As you drive in a state of beauty, watching a world pass through your tinted windows, Jezzine unfolds in front of you. Surrounded by mountain peaks and pine forests, Jezzine, the most picturesque town in Southern Lebanon, is famed for its glorious waterfalls that cascade down from a height of 40 meters. The town rises on the Tumat Niha hills amidst lush pine forests, sweeping vineyards, and orchards, overlooking the beautiful Bkassine forest beneath it.
The broken clouds and the serene hills around this stone castle lay soundless. The straying wind of time passed flies fast from deep within and though the shrubs desolated by time still stand, while time takes its grip, the grounds never sleep on this sullen earthly strip.
Another slow food foundation for the protection of food biodiversity is our very own keshek el foukara (poor man’s cheese). Majdel Zoun is located around ten kilometers from the ancient city of Tyre, a small village of Muslim farmers situated in a dry stony landscape. Their Keshek el fouqara in fact uses no milk, whereas keshek is commonly made with goat’s milk yoghurt.
Saida, Arabic for fishing, takes its name from the old Phoenician word sidouna, also meaning fishing. In Genesis Sidon is a son of Canaan, a grandson of Noah. One of the most important, and perhaps the oldest, Phoenician cities dating around 4000 B.C., and perhaps even earlier, in Neolithic times, it was twice destroyed in war between the 7th and 4th centuries B.C., and again during the earthquake in the 6th Century A.D. It was the base from which the Phoenician’s great Mediterranean empire grew. Of all of Lebanon’s cities this is the most mysterious, for its past has been tragically scattered and plundered.
Tyre is a fabled place where monumental ruins recall as they change character with the daylight, the grandiose architecture and the vision, which its roman conquers, acquired from the orient. It evokes in equal measure the splendors of Phoenician times and those of Rome and Byzantium.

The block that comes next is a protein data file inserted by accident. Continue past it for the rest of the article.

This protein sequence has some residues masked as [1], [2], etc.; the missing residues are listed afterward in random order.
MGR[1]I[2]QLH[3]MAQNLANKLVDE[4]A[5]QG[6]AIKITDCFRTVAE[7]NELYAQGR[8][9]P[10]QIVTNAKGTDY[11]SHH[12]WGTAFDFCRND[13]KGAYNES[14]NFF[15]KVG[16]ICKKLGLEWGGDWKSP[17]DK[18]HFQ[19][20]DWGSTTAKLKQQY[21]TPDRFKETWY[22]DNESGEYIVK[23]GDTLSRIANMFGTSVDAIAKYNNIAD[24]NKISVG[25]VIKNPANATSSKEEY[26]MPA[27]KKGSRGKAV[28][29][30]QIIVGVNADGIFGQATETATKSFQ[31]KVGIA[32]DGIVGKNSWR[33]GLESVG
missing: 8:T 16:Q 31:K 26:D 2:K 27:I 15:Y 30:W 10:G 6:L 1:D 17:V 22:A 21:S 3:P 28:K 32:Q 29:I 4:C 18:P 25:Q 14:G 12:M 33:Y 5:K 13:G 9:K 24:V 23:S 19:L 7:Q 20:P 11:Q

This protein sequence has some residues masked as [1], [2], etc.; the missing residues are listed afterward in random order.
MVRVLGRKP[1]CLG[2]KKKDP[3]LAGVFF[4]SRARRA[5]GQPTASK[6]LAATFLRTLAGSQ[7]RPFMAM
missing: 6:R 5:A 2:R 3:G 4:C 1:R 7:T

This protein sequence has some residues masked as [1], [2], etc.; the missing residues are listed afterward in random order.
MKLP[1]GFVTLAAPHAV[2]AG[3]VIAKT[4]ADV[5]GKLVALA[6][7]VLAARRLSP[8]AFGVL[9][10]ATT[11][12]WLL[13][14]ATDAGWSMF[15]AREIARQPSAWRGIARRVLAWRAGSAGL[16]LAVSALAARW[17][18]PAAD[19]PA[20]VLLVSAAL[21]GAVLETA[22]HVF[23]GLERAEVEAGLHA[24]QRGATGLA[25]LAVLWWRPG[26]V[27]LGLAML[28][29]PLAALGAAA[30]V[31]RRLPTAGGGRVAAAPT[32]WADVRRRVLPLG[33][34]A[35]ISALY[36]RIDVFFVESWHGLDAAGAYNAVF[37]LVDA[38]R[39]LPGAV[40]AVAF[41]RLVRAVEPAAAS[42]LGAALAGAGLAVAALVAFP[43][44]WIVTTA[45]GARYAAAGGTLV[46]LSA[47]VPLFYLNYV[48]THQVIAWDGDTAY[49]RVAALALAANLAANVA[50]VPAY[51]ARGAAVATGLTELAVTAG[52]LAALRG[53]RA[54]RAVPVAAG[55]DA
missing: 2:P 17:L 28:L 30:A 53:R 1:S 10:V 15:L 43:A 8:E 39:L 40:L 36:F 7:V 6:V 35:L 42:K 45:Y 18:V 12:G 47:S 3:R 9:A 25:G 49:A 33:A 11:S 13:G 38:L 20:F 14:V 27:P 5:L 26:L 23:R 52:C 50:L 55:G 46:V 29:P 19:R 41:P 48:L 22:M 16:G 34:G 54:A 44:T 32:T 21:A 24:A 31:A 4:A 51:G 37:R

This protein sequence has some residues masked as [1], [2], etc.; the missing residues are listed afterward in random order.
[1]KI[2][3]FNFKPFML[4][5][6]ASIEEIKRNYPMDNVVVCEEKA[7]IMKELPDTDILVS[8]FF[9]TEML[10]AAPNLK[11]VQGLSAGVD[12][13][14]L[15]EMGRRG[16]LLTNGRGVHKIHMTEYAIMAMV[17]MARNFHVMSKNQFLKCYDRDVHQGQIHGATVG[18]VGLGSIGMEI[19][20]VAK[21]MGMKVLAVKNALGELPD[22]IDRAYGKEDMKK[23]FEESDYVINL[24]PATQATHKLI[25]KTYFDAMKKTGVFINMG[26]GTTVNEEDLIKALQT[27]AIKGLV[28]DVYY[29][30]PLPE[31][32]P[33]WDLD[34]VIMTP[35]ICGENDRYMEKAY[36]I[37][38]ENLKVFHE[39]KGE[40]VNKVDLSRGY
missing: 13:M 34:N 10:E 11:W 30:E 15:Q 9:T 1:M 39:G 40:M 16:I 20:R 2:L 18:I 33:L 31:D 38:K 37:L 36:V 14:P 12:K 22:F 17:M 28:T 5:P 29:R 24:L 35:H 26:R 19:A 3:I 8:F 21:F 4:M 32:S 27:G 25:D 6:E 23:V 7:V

The Ark of Taste, which is a foundation created by Slow Food International, Slow Food Italy, and the Slow Food Foundation for Biodiversity, is an operational body for the protection of food biodiversity. They travel the world collecting small-scale quality productions that belong to the cultures, history and traditions of the entire planet: an extraordinary heritage of fruits, vegetables, animal breeds, cheeses, breads, sweets and cured meats. The Ark was created to point out the existence of these products, draw attention to the risk of their extinction within a few generations, and invite everyone to take action to help protect them. In some cases this might be by buying and consuming them, in some by telling their story and supporting their producers.
Qana sits in the rolling hills of the south of Lebanon, inland from the ancient port of Tyre. As you begin to head inland from Tyre towards Qana, the lush orange groves and banana plantations that hug the coastline give way to an undulating, rocky and sparsely vegetated terrain. It feels like you are taking a mystical journey into a forgotten piece of land.